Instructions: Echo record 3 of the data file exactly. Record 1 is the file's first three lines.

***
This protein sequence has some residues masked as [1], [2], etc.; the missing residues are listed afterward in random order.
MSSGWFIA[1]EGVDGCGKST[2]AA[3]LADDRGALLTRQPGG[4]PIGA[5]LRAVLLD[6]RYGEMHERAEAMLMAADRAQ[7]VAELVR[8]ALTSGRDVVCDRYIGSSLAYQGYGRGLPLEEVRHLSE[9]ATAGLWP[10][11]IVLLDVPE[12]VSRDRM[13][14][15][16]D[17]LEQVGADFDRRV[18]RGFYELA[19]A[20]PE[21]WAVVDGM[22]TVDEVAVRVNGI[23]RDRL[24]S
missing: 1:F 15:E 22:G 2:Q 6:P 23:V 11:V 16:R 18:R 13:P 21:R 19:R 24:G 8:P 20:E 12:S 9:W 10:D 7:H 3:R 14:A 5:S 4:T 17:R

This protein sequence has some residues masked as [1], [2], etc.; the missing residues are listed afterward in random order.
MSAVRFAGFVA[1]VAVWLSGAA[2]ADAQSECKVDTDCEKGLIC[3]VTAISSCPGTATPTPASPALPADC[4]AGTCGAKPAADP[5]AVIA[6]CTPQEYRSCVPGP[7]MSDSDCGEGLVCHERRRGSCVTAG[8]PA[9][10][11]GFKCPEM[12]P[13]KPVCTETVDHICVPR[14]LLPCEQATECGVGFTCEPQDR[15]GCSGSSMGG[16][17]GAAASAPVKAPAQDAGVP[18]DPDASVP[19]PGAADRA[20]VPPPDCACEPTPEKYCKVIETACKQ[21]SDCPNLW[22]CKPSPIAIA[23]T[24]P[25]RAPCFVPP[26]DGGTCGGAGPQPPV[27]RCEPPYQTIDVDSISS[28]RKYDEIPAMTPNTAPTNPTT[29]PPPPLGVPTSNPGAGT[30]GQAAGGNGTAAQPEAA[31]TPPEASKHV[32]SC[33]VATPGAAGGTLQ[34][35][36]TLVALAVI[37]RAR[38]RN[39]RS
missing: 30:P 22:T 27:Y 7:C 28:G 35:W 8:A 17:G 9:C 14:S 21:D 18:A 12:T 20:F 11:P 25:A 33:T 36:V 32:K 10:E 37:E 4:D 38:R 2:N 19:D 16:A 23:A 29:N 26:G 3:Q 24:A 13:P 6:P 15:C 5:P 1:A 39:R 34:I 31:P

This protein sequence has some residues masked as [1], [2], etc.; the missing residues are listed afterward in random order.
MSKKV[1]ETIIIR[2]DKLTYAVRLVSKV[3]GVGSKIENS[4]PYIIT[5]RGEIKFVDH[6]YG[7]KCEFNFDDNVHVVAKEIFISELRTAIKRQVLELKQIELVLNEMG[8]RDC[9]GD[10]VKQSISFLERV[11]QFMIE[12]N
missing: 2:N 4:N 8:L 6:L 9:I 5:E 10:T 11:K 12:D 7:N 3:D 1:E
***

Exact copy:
This protein sequence has some residues masked as [1], [2], etc.; the missing residues are listed afterward in random order.
MSKKV[1]ETIIIR[2]DKLTYAVRLVSKV[3]GVGSKIENS[4]PYIIT[5]RGEIKFVDH[6]YG[7]KCEFNFDDNVHVVAKEIFISELRTAIKRQVLELKQIELVLNEMG[8]RDC[9]GD[10]VKQSISFLERV[11]QFMIE[12]N
missing: 2:N 4:N 8:L 6:L 9:I 5:E 10:T 11:K 12:D 7:N 3:D 1:E